BATON ROUGE - Spelling comes second nature for Cierra Wilson. In fact, she was in second grade when she realized her gift.
"From a very young age I liked to read so if I come across a hard word in a book I'll write it down and then later on I'll look it up, look up the definition, origin, how to pronounce it and also I have a good memory that helps with memorizing the words," Wilson said.
Cierra was just seven-years-old when she competed in her first spelling bee at school in Baton Rouge. And yes, she won.
"My winning word was mosquito," Wilson said.
Cierra has racked up a lot of wins in her years of competing, with an impressive collection of trophies, medals and certificates to prove it. She said it takes hard work, a lot of commitment and sacrifice to be the best.
"I do about 2 hours every day of spelling words and it's pretty tedious," Wilson said.
She pulls words from places you'd expect, like the dictionary and some surprising places you might not expect.
"I watch Master Chef and Grey's Anatomy," she said. She says the shows help, because they get tested on culinary and medical words too.
Cierra says her biggest challenge, has been winning a Regional. She says the competition is always tough.
"Kids from 9 different parishes in Louisiana from different schools and they all come with their best game trying to win and spell," Cierra said.
Six times Cierra has tried to take first place at the Regionals. While she's been disappointed each year, she's never given up. In fact, she was preparing for the 2017 Regionals when the great flood last August changed life the way she knew it.
"We woke up and water was about a foot high in the house, the floorboards were popping up we got some clothes on, grabbed what we could and got out.," Wilson said.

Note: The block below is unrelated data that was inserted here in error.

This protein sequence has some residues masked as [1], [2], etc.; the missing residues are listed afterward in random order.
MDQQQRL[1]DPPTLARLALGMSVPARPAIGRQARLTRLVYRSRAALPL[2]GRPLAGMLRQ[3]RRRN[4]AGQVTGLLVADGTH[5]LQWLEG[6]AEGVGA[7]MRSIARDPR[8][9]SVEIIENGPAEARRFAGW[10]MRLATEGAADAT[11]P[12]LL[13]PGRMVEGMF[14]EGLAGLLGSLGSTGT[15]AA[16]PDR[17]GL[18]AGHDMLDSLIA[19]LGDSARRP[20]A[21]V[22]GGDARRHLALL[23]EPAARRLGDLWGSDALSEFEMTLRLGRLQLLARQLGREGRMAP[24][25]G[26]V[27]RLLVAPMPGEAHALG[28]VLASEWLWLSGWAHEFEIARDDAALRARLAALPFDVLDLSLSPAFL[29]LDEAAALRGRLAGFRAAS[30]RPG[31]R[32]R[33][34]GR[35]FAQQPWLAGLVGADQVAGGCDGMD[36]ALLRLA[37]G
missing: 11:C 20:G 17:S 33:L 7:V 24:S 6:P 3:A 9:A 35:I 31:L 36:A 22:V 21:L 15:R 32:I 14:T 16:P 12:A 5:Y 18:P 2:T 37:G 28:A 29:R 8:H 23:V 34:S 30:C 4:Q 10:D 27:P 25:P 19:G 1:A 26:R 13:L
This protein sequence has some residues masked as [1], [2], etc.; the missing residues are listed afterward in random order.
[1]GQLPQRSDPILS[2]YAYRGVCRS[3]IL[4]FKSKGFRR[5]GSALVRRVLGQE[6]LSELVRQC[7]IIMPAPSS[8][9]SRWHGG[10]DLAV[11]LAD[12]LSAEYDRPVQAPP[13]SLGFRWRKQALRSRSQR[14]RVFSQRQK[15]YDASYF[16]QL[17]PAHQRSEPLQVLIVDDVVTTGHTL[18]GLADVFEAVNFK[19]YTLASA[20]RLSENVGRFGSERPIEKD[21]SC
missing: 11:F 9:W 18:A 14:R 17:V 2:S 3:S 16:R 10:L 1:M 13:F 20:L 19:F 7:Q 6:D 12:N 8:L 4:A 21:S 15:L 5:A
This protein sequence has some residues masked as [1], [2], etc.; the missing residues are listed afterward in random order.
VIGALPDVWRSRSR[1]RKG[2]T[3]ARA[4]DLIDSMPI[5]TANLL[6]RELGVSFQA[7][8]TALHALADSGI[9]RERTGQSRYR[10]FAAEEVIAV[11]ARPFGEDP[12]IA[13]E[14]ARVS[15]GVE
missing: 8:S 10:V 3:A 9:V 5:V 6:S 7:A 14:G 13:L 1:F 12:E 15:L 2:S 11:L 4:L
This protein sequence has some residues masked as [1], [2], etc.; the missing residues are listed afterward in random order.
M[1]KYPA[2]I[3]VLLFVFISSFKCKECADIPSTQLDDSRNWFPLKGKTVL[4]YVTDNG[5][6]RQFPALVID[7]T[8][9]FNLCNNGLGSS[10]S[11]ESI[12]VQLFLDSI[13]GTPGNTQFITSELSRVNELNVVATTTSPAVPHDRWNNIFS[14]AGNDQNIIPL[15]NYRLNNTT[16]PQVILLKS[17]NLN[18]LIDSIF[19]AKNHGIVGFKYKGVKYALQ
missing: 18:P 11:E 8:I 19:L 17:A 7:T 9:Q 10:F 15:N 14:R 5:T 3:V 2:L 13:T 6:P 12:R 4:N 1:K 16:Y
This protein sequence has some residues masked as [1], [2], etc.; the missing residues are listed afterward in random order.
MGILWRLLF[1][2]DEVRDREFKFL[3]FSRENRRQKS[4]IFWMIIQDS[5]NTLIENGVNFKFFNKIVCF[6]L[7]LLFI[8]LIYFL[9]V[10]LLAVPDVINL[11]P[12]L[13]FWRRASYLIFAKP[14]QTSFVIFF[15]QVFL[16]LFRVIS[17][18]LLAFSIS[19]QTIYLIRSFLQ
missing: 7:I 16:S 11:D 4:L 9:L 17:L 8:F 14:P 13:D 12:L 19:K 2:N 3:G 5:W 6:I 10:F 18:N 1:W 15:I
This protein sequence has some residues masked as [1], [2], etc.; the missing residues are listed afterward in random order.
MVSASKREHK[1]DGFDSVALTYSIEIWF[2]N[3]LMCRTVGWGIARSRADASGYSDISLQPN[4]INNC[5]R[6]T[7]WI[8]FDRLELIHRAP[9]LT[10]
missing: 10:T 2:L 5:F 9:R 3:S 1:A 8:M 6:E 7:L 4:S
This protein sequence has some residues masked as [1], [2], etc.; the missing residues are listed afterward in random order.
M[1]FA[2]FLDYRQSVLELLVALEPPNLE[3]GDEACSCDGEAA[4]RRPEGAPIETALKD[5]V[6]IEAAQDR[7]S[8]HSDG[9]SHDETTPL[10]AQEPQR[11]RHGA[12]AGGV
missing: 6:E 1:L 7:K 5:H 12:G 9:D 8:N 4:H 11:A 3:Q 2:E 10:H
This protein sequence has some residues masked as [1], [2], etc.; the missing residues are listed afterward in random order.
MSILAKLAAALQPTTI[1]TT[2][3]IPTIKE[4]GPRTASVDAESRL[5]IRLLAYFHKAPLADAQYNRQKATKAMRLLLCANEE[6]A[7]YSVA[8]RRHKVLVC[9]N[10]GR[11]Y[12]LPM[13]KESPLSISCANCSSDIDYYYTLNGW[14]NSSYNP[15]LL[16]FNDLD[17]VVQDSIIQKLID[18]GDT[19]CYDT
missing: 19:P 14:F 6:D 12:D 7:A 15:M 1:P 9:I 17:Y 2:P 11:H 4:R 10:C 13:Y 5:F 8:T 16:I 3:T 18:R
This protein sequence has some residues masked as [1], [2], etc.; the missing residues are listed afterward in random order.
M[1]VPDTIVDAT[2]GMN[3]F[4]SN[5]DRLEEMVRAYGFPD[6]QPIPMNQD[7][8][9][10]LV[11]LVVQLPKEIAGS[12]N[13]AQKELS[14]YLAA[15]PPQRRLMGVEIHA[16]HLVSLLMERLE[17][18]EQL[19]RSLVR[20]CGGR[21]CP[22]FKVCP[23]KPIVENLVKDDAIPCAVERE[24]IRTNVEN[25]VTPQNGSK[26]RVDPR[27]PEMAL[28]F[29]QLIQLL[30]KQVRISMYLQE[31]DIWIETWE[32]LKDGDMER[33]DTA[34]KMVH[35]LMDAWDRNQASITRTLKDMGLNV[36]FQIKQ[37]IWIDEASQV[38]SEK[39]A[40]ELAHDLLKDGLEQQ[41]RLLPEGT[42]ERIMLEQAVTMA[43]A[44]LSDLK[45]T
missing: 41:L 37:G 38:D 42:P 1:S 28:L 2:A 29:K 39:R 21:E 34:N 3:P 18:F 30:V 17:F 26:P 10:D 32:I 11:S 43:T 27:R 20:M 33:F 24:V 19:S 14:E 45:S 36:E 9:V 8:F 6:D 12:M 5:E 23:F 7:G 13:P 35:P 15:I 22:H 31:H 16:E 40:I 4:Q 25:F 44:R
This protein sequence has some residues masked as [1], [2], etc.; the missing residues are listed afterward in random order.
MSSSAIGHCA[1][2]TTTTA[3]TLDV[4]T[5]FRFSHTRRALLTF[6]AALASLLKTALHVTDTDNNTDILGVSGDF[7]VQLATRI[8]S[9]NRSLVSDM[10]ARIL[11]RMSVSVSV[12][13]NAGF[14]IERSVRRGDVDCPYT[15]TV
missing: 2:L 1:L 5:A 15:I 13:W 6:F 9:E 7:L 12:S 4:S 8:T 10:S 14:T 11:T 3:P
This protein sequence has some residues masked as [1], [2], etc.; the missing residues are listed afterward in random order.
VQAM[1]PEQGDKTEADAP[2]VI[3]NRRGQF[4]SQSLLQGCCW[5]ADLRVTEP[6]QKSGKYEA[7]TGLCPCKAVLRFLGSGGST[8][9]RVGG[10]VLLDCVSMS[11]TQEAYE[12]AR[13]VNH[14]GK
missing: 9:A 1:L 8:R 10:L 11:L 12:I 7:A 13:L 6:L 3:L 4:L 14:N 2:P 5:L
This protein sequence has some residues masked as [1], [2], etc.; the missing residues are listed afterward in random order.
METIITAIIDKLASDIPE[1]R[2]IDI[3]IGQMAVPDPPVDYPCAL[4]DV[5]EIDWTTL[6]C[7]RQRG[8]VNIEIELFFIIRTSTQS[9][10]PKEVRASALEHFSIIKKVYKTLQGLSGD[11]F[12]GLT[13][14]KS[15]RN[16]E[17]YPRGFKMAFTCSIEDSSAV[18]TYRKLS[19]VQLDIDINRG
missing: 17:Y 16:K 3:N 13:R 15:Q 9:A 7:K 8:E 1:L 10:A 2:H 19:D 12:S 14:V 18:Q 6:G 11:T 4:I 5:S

Cierra said her family is blessed in that no one lost their life during the flood. The family did lose almost everything in their home including more than 1,000 of Cierra's spelling words. She and her parents had to regroup fast in time for the competition.
"We had to remake all of those cards which made us work harder and harder to win the spelling bee," she said.
This past March, after six years of trying, one historic flood and a word she's never heard of, Cierra nailed it and won first place at the state regional spelling bee.
"I had to spell ornamentation," Wilson said. "Everybody started clapping and my mom she stood up and tears were flowing down her face."
Cierra is competing on the big stage in Washington D.C. at the Scripps National Spelling Bee on Wednesday. The first place prize includes $40,000 in cash and an engraved trophy. But no matter what, Cierra says she wants her story to inspire young people who will be watching the spelling competition nation-wide.
"If you put your mind to it you can do anything you want."
To cheer on Cierra as she competes for the Scripps National Spelling Bee title, watch ESPN 3 Wednesday, May 31. The competition starts at 7 am. Cierra is number 64.
Desktop NewsClick to open Continuous News in a sidebar that updates in real-time.
Police identify woman found shot, killed inside wrecked car
Small business owner left out in the cold after thief steals snowball...
Bold theives burglarize cars and leave messages in Pointe Coupee
Holiday Helpers hand off annual Thanksgiving dinner
Body trapped under boat recovered from river